Tens of millions of people get conned every day, agreeing to things that, in hindsight or if considered by those familiar with cons, were not good things to agree with. Because some people agree to Randi’s terms and conditions doesn’t mean he is not conning them and everyone else for his own financial benefit.

    Whether or not one believes that paranormal events occur, Randi’s million-dollar challenge shouldn’t be considered of any value in a debate about it – yet skeptics still reference the challenge as if it carries some evidential weight in the matter.

  12. 12
    OldArmy94 says:

    There is hard statistical evidence that people do have psi abilities. I am not talking about fortune telling, palm reading, levitation or any of that, but it does seem, based on the evidence, that phenomena such as the perception of being stared at, are real. Of course, Randi just waves his hand and dismisses it without even bothering to recognize his own prejudices. I am a skeptic when it comes to paranormal claims, but I have a hard time dismissing the evidence that shows our perceptions rise above our traditional senses.

  13. 13
    JWTruthInLove says:

    @WJM:

    So his challenge is of no scientific merit whatsoever

    Why? Who designs the protocols? Only Randi and the applicant???
    I know, that Novella has participated in protocol-design. He’s a scientist.

    Saying it is “obvious” doesn’t mean that a scientifically significant statistical outcome is what is used in the challenge, and indeed it is not.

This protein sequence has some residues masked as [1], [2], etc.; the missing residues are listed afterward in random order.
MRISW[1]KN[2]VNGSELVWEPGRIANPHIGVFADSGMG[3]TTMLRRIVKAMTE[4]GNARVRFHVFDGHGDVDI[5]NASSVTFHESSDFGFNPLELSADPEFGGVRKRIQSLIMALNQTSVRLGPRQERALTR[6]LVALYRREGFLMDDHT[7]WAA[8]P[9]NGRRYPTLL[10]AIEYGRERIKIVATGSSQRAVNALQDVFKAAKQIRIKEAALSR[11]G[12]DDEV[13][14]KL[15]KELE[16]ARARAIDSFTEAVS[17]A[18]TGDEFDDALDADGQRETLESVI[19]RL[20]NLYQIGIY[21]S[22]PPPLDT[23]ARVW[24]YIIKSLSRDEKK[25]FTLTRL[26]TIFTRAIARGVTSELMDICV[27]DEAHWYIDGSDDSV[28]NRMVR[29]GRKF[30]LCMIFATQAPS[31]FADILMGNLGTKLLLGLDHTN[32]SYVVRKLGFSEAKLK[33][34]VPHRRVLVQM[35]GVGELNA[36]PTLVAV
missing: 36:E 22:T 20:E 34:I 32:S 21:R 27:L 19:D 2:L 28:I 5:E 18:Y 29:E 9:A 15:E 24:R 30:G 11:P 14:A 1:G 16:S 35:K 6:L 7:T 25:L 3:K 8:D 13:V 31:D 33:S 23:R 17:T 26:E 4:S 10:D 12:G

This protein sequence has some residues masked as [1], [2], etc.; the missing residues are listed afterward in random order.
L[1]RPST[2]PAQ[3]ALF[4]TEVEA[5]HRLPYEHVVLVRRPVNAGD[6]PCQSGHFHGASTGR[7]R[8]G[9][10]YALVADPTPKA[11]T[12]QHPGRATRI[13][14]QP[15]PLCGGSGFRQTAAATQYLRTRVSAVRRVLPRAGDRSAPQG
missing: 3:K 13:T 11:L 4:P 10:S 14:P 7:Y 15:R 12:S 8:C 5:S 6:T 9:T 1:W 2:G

Care to expand on “indeed it is not”? What do they use?

    An example of what? What I claimed was pure logic;

    I’m sorry… Then your fantasy examples are irrelevant, since you have no evidence, that Randi proposes outrages terms.

    What paranormal research have you investigated to come to your conclusion that it is “crackpottery”?

    I’ve never done any paranormal research. I don’t claim, that all paranormal activities are “crackpottery”. I actually believe in paranormal activities!

    Because some people agree to Randi’s terms and conditions doesn’t mean he is not conning them and everyone else for his own financial benefit.

    Millions of people get robbed every day. Just because Randi claims he’s not a robber, doesn’t mean he hasn’t robbed anyone.
    Millions of people get *ed every day. Just because Randi claims he’s not a *er, doesn’t mean he hasn’t *ed anyone.

    Your fantasy-accusations are irrelevant. You have no evidence, that Randi conned the participants.

  14. 14
    RDFish says:

    I think the interesting question here is this: Why are ID proponents so interested in paranormal events?

    Here’s why: In order for ID to be true, mind must be able to exist and be causally efficacious in the physical world independent of brain activity. (Otherwise, how could a mind design the brain?) So unless mental activity transcends the body somehow (i.e. unless some sort paranormal phenomena exist) ID fails. ID even defines (sometimes) “intelligent cause” as something that transcends physical cause.

    So then the question becomes this: Instead of just rooting for Sheldrake, fans of NDE, and other paranormalists, why doesn’t ID just come out and acknowledge that the truth of ID rests on these paranormal claims? And even more telling, why doesn’t “ID research” focus on demonstrating that mind actually does transcend the body, that mental activity can exist without brain activity, and so on? Where are the ID books that summarize all the strong research results that prove PSI is real?